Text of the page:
Washington State
House of Representatives
Office of Program Research
Civil Rights & Judiciary Committee
HB 2047
Brief Description: Concerning fair housing training for officers or board members in common interest communities.
Sponsors: Representatives Entenman, Orwall, Ormsby, Macri, Peterson, Simmons and Pollet.
Brief Summary of Bill
  • Imposes a training requirement about federal and state fair housing laws on officers and board members of a common interest community (CIC).
  • Requires an officer or board member to provide the association for a CIC a certificate of completion or an affidavit that verifies that the required training was completed.   
  • Requires an association to maintain all certificates and affidavits for at least five years.
Hearing Date: 1/26/22
Staff: Matt Sterling (786-7289).

Fair Housing and Law Against Discrimination.

Generally, the federal Fair Housing Act (FHA) protects people from discrimination because of race, color, national origin, religion, sex (including gender, gender identity, sexual orientation, and sexual harassment), familial status, or disability when they are renting or buying a home, getting a mortgage, seeking housing assistance, or engaging in other housing-related activities.  The FHA is enforced by the United States Department of Housing and Urban Development.  The Washington Law Against Discrimination, which is substantially similar to the FHA, is enforced by the state Human Rights Commission.  Anyone who has been harmed by a housing action may file a complaint.  Fair housing laws also protect anyone who is harmed because of association with guests, relatives, friends, roommates, subtenants or others in any of the protected categories.


Common Interest Communities.

A common interest community (CIC) is a form of real estate in which each unit owner or homeowner has an exclusive interest in a unit or lot and a shared or undivided interest in common area property.  In Washington, several statutes govern residential CICs, such as condominiums, cooperatives, leasehold CICs, miscellaneous communities, and plat communities, sometimes referred to as homeowners' associations.

The Washington Uniform Common Interest Ownership Act (WUCIOA) took effect July 1, 2018, and is applicable to CICs created after that date or any CIC created prior to the effective date that chooses to opt-in to the WUCIOA.  The WUCIOA contains comprehensive provisions addressing the management of property under its jurisdiction.  Otherwise, CICs created before July 1, 2018, remain subject to the following acts, which generally leave much of the working of a CIC to the governing documents:

  • the Horizontal Property Regimes Act, which apples to residential condominiums created on or before July 1, 1990;
  • the Washington Condominium Act, which applies to condominiums created after July 1, 1990; and
  • the Homeowners' Association Act, which provides a framework for the formation and legal administration of homeowners' associations.


Management and Duties of Common Interest Communities.

A CIC is administered by an association of unit owners or a homeowners' association consisting of property owners and homeowners within the CIC.  An association of unit owners derives its authority from the declaration of covenants, conditions, and restrictions, the association's bylaws and articles of incorporation, and the deeds to the property within a development.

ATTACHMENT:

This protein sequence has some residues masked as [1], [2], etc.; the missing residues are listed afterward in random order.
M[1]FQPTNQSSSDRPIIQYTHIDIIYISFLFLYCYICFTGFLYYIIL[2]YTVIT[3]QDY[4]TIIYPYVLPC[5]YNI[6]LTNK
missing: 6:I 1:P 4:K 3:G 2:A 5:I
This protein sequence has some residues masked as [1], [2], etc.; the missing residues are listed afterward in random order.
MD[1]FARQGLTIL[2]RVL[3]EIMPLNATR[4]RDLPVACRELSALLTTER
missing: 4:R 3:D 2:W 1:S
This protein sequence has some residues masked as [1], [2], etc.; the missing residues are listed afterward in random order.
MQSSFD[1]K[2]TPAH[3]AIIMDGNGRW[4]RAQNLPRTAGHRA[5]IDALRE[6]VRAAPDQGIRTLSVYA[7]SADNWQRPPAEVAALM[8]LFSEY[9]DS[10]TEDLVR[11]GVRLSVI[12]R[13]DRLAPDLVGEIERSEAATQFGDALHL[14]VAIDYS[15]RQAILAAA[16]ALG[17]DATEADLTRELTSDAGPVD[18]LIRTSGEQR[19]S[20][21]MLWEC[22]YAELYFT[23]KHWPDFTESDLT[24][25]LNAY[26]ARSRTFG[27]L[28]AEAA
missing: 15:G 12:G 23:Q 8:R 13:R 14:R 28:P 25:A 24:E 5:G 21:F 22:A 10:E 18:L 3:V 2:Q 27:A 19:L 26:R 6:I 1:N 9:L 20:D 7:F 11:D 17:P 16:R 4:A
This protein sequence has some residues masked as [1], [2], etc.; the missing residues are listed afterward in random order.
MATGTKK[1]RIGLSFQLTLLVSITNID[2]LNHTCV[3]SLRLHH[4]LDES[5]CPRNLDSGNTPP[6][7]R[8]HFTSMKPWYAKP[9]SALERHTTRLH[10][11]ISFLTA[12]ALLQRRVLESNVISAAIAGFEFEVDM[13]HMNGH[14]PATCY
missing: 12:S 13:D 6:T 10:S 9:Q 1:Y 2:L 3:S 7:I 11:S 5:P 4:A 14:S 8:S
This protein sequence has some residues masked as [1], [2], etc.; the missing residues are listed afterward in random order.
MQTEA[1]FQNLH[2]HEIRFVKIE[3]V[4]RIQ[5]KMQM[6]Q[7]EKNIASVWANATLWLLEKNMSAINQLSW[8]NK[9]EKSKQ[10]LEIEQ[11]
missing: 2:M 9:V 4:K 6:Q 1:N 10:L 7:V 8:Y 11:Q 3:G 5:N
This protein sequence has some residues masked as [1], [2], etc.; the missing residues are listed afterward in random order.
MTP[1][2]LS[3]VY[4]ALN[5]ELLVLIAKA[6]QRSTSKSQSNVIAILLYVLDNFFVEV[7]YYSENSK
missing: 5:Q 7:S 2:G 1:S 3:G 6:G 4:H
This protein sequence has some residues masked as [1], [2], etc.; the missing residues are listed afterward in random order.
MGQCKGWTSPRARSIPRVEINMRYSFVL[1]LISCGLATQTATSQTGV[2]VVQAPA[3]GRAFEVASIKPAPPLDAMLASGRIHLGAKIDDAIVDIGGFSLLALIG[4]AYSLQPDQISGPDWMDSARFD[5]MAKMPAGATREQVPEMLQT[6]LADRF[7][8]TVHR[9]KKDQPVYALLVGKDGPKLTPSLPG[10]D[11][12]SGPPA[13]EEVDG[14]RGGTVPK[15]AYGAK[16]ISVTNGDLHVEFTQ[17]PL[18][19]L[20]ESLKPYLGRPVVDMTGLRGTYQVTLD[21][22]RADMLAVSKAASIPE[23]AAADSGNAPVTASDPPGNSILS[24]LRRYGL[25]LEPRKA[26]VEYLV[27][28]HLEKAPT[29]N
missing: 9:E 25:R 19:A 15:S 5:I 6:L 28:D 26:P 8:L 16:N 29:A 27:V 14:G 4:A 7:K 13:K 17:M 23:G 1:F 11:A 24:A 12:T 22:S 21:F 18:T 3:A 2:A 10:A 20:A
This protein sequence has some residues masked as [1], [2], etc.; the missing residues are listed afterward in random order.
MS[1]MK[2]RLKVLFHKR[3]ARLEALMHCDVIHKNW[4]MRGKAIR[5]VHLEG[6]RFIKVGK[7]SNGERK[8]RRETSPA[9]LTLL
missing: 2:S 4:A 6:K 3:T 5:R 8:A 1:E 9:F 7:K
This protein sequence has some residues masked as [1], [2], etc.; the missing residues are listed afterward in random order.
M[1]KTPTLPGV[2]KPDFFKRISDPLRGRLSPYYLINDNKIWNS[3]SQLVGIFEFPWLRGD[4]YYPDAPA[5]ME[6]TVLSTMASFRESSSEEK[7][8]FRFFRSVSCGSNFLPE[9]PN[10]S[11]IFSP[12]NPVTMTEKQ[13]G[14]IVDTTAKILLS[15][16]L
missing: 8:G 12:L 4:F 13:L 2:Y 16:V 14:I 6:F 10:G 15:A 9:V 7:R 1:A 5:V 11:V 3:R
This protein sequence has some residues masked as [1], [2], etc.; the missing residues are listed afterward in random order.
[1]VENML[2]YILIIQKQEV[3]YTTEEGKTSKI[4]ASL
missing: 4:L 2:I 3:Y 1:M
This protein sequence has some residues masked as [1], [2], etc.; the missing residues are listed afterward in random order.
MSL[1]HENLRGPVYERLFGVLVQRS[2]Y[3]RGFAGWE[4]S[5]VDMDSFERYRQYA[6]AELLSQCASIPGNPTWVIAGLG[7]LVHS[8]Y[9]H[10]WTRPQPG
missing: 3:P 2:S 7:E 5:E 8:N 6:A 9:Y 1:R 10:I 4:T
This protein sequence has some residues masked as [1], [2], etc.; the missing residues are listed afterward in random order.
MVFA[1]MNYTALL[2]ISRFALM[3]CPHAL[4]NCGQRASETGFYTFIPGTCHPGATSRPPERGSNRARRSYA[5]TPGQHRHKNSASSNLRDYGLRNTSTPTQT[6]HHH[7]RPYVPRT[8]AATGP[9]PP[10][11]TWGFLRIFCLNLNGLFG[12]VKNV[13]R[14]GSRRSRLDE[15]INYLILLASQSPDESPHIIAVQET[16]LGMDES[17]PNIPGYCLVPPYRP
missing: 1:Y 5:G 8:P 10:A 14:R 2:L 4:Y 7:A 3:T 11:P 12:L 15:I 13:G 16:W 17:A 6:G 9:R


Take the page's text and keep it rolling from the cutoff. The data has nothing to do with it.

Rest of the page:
The primary functions of a unit owners' association include:  managing and maintaining common areas, such as parks, roads, and community centers, for the benefit of the community; imposing and collecting assessments on unit owners; and enforcing restrictive covenants that govern the community.  In addition, a unit owners' association may adopt rules and regulations concerning property use in the community and impose fines for violations of those rules.

Generally, the qualifications of any officer or board member of the association include being a unit owner, as well as any requirements imposed by the organizing documents or the board.  The board and officers for an association generally have the authority to act on behalf of the association.  In performing their duties, officers and board members must exercise a degree of care and loyalty to the association and are subject to the conflict of interest rules and immunity from liability available to officers and directors applicable to a corporation.  The standards of care and loyalty, and conflict of interest rules and immunity apply regardless of the form in which the association is organized.

Summary of Bill:

The Washington Uniform Common Interest Ownership Act, Horizontal Property Regimes Act, Washington Condominium Act, and Homeowners' Association Act all are amended with a new section requiring officers and board members to complete certain training.  All officers and board members must complete a training course regarding state and federal fair housing laws within 60 days of taking office or being elected to the board and then again at least every three years while they serve on the board.


Upon completion of the training, the officer or board member must provide to the association a certificate that lists the entity that provided the training, a brief description of the training, and verifies that the training was completed.  If no certificate is available, the officer or board member may verify the completion of the training by submitting an affidavit that contains the required information.  All certificates and affidavits provided to an association must be kept as part of the association's records for at least five years.

Appropriation: None.
Fiscal Note: Not requested.
Effective Date: The bill takes effect 90 days after adjournment of the session in which the bill is passed.